This summer, Dr. Brian Roberts, chair of Principia’s Political Science Department, testified during a Pennsylvania Senate State Government Committee hearing. The testimony centered on Pennsylvania’s current “Governor and Lieutenant Governor Disability Procedure Law,” an area of state law that Dr. Roberts is familiar with after researching and co-writing a chapter on “Gubernatorial Incapacity and Succession Provision” in the 2005 Book of the States. His co-author, Dr. Brian Gaines, a political science professor at the University of Illinois, also testified at the committee hearing.
The disability procedure law provides a chain of authority should the governor and/or lieutenant governor of Pennsylvania find themselves unable to perform the duties of their office for a brief period—as in the case of a medical procedure. In recent months, some Pennsylvania senators raised concerns after the law was put into practice during the absence of the lieutenant governor due to a medical emergency in May.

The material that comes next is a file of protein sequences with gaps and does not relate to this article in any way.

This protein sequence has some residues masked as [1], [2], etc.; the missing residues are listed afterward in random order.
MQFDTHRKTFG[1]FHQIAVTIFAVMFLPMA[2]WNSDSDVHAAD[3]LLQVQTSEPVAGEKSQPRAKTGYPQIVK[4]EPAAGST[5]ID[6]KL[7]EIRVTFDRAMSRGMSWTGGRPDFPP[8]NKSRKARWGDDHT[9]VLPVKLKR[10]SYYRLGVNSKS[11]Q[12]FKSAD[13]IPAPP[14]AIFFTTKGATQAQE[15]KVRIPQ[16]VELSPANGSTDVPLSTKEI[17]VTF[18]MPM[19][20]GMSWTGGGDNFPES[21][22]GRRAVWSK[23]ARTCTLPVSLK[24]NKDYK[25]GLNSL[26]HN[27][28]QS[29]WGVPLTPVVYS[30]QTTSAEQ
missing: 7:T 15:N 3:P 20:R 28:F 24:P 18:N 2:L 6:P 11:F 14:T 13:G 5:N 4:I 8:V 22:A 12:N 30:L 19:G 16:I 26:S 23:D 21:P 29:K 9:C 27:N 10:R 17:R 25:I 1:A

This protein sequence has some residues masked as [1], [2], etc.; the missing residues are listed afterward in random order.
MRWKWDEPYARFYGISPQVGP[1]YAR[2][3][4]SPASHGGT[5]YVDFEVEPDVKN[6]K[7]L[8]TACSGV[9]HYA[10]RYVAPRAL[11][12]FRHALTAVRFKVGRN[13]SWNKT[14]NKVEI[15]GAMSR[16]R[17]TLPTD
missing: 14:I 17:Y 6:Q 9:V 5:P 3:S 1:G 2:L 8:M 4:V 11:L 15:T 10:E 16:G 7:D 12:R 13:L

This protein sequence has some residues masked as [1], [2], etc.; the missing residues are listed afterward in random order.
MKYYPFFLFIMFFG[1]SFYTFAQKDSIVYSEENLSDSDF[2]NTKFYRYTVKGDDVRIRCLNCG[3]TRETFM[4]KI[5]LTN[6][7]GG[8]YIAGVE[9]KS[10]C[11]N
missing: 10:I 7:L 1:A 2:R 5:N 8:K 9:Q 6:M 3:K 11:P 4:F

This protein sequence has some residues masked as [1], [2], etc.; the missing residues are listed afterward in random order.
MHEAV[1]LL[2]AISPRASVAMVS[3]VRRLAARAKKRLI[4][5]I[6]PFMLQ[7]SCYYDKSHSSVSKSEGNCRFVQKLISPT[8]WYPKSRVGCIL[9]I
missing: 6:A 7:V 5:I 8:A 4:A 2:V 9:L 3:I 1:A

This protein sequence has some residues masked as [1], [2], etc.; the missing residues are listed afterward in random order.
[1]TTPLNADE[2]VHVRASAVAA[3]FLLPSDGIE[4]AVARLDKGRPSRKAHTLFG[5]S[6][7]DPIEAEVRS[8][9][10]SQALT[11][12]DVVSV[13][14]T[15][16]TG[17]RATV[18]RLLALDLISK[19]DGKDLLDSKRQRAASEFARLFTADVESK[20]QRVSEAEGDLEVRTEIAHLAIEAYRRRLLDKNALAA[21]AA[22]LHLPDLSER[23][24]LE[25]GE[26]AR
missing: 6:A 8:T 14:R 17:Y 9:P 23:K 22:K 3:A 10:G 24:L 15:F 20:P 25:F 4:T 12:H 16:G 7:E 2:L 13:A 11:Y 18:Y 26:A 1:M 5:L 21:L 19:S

Dr. Roberts shared his insight on examples of legal provisions concerning gubernatorial incapacity by other states and key areas for concern when writing and revising this type of law. Dr. Roberts and Dr. Gaines answered questions from state senators about what to include in the definition of “incapacitated,” who might decide whether the law needed to be enacted, and whether a medical professional should be included in the decision-making process. State Senator David Argall, Chair of the State Government Committee, noted the information gathered at the hearing was “invaluable.”